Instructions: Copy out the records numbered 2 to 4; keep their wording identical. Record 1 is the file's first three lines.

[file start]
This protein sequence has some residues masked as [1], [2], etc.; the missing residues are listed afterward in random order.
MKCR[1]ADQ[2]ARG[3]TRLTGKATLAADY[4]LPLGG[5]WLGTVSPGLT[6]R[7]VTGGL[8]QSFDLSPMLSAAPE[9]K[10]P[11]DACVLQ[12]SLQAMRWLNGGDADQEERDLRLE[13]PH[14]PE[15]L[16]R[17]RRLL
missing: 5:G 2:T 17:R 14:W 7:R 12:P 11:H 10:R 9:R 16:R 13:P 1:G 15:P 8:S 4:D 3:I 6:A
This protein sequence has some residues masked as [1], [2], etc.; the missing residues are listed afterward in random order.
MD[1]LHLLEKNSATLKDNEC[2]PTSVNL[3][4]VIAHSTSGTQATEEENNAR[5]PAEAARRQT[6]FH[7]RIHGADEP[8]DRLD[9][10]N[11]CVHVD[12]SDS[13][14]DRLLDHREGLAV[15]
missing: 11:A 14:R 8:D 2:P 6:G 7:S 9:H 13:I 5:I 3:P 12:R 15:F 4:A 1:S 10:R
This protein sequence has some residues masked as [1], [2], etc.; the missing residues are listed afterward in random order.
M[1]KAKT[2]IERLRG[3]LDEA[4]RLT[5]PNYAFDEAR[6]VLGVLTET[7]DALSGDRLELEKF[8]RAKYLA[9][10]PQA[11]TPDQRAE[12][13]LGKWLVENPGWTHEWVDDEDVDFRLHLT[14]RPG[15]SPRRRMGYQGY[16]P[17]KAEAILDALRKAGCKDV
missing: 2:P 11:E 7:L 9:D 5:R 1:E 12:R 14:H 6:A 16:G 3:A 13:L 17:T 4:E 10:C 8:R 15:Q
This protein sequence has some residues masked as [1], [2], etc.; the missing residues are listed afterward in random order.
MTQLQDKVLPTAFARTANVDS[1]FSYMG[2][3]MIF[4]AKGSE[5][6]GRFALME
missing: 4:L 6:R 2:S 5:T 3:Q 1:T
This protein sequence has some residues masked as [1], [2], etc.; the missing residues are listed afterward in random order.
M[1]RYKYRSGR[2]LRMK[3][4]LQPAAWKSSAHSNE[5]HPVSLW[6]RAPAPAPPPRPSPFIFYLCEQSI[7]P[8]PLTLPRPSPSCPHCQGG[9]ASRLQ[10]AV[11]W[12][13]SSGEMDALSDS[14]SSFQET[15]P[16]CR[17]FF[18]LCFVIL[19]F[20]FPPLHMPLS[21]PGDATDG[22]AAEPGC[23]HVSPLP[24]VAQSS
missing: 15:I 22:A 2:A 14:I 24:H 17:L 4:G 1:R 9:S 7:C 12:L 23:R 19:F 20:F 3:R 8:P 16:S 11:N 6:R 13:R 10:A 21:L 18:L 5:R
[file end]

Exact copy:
This protein sequence has some residues masked as [1], [2], etc.; the missing residues are listed afterward in random order.
MD[1]LHLLEKNSATLKDNEC[2]PTSVNL[3][4]VIAHSTSGTQATEEENNAR[5]PAEAARRQT[6]FH[7]RIHGADEP[8]DRLD[9][10]N[11]CVHVD[12]SDS[13][14]DRLLDHREGLAV[15]
missing: 11:A 14:R 8:D 2:P 6:G 7:S 9:H 13:I 5:I 3:P 12:R 15:F 4:A 1:S 10:R
This protein sequence has some residues masked as [1], [2], etc.; the missing residues are listed afterward in random order.
M[1]KAKT[2]IERLRG[3]LDEA[4]RLT[5]PNYAFDEAR[6]VLGVLTET[7]DALSGDRLELEKF[8]RAKYLA[9][10]PQA[11]TPDQRAE[12][13]LGKWLVENPGWTHEWVDDEDVDFRLHLT[14]RPG[15]SPRRRMGYQGY[16]P[17]KAEAILDALRKAGCKDV
missing: 2:P 11:E 7:L 9:D 5:R 1:E 12:R 14:H 6:A 16:G 3:A 13:L 17:T 4:E 10:C 8:R 15:Q
This protein sequence has some residues masked as [1], [2], etc.; the missing residues are listed afterward in random order.
MTQLQDKVLPTAFARTANVDS[1]FSYMG[2][3]MIF[4]AKGSE[5][6]GRFALME
missing: 4:L 6:R 2:S 5:T 3:Q 1:T